I saw today that 13 new Queen’s Counsels have just been appointed. Only three are women. That’s so bad you almost gotta laugh. Three? Three of thirteen? When judges are pretty much always drawn from that pool?! THREE?!

The private legal sector, and of course politics, does not have vast cadres of women. Holly writes that she fancied herself entering politics from an early stage in her career; for me, that flight of fancy was about entering the top ranks of the legal profession and maybe becoming a judge one day. And I’d be damn good at it! But there’s no way I can see myself increasing my hours any time soon, no way I can see myself re-entering a working environment with onerous expectations of constant availability. It’s not compatible with the amount of time the kids and I need to spend together. I can’t squeeze the kids into the small part of my life leftover after work eats almost all of it, that’s not the life any of us want.

Which is fine, like, that’s totally fine. Could I become the first Solicitor General to work a 30 hour week? Maybe but probably not! Could I find my life is happier and more fulfilled remaining at a moderately senior level which provides interest but not too much pressure, while having the main focus of my life located outside paid work? Almost definitely.

I can think of literally dozens of extremely talented lawyers in exactly the same position as me. Dozens and dozens of women I’ve worked with who have fabulous minds for legal analysis, who would be brilliant on the bench, but who’ve consciously made career choices that step away from the track that would end in a position of top influence, and toward the track that gets us home in time for cuddles. And we’re in great jobs, don’t get me wrong. Interesting jobs where you can make a big difference. Sure, you’re name isn’t in flashing lights, but you can point to things you’ve achieved, and credit is overrated anyway.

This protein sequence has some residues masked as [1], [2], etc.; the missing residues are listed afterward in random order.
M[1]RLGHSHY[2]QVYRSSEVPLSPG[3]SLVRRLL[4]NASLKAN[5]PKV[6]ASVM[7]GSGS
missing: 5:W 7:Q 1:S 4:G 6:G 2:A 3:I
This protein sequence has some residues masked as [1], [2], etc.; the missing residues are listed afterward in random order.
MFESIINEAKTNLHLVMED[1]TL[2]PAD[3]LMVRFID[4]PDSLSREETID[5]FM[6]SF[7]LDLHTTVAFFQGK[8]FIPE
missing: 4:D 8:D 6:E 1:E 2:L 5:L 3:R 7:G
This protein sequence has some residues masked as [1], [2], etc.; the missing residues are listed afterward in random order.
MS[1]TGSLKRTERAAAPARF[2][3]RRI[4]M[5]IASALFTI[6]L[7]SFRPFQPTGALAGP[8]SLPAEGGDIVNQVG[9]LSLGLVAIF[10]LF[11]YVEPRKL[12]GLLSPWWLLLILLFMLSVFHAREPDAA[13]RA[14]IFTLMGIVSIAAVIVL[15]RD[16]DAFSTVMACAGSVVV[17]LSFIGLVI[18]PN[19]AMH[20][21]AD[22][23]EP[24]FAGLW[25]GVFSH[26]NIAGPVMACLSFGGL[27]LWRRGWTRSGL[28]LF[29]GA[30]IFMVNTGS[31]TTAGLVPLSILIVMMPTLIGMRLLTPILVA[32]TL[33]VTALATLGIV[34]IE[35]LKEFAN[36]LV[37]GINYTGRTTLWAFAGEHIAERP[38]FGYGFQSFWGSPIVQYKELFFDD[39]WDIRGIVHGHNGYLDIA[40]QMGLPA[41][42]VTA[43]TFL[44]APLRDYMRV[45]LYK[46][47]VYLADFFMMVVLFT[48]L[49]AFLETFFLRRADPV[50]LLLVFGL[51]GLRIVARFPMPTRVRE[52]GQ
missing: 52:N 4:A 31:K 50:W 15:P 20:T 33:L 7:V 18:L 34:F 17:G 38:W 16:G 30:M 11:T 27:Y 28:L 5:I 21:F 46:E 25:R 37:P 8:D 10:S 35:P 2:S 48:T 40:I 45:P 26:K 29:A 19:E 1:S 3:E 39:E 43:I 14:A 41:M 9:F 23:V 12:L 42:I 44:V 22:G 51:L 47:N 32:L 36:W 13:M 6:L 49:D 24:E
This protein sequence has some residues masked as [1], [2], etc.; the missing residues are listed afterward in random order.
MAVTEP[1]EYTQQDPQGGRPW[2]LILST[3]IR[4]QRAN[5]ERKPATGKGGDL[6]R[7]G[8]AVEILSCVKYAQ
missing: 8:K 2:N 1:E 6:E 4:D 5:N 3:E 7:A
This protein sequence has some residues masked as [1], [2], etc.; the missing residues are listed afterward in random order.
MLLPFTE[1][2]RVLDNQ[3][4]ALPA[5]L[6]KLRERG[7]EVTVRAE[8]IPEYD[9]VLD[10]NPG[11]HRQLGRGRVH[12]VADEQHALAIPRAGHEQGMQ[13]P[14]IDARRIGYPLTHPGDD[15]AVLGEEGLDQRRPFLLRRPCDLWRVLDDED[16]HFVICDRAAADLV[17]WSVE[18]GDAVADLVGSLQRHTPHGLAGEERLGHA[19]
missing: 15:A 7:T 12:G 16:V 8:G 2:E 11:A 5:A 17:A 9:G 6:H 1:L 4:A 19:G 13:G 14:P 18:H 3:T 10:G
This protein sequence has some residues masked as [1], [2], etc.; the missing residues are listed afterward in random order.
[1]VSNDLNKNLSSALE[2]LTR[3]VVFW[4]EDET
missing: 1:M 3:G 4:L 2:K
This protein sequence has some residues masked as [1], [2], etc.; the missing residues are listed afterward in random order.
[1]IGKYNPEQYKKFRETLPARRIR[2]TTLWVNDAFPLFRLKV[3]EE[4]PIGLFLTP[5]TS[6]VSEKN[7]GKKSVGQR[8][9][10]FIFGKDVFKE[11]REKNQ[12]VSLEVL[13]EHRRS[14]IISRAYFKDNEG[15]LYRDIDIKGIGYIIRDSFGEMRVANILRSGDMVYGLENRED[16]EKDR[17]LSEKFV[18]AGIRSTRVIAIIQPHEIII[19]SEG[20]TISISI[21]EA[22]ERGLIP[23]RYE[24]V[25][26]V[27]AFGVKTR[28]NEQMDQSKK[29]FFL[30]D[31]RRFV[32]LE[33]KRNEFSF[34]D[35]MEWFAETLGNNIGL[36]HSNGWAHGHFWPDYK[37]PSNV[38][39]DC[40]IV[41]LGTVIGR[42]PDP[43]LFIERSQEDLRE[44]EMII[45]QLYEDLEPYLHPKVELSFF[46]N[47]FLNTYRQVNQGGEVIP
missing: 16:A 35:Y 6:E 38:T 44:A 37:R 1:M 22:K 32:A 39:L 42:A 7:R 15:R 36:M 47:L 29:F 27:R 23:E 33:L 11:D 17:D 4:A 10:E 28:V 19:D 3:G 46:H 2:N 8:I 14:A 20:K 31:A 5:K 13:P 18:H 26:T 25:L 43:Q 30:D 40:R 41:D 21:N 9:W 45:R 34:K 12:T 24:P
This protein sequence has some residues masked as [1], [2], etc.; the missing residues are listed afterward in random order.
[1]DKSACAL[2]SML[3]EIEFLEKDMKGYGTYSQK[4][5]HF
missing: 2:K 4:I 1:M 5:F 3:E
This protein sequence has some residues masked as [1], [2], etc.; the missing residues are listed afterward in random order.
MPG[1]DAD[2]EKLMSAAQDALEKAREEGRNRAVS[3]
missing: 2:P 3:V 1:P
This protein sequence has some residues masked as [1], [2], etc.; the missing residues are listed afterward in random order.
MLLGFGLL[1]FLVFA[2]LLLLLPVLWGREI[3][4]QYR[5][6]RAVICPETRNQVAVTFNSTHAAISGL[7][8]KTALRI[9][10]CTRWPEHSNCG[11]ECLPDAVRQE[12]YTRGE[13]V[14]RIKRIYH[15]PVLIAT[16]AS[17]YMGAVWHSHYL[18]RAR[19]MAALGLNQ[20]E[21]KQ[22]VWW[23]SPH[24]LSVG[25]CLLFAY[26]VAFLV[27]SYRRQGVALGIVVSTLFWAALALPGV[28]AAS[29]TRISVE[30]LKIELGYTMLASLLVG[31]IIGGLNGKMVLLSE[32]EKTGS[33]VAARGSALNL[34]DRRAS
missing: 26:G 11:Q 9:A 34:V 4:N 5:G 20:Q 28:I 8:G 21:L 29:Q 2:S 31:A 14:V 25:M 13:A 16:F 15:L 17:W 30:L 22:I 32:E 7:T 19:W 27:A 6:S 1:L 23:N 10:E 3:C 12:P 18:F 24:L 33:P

But, y’know, also, three of thirteen?! 

 

If we don’t smack kids, maybe they’ll turn out like this

Tonight, B hit D on the head with a stick, and D cried and came to me in another room demanding cuddles and sympathy. B followed in his toddle toddle way, husband put the stick out of reach and did a little “for show” lecture of B that was way too advanced for a 15 month old’s understanding, but placated D.

And about ten minutes later, D turned to me and said with a huge beam of pride “Mummy! Mummy! I didn’t wetaliate! When he hitted me, I didn’t wetaliate! That is so good Mummy! I need to go tell Daddy too!” Off he went to tell his dad, just absolutely stoked with himself for not hitting his brother despite being provoked.

 

Another year gone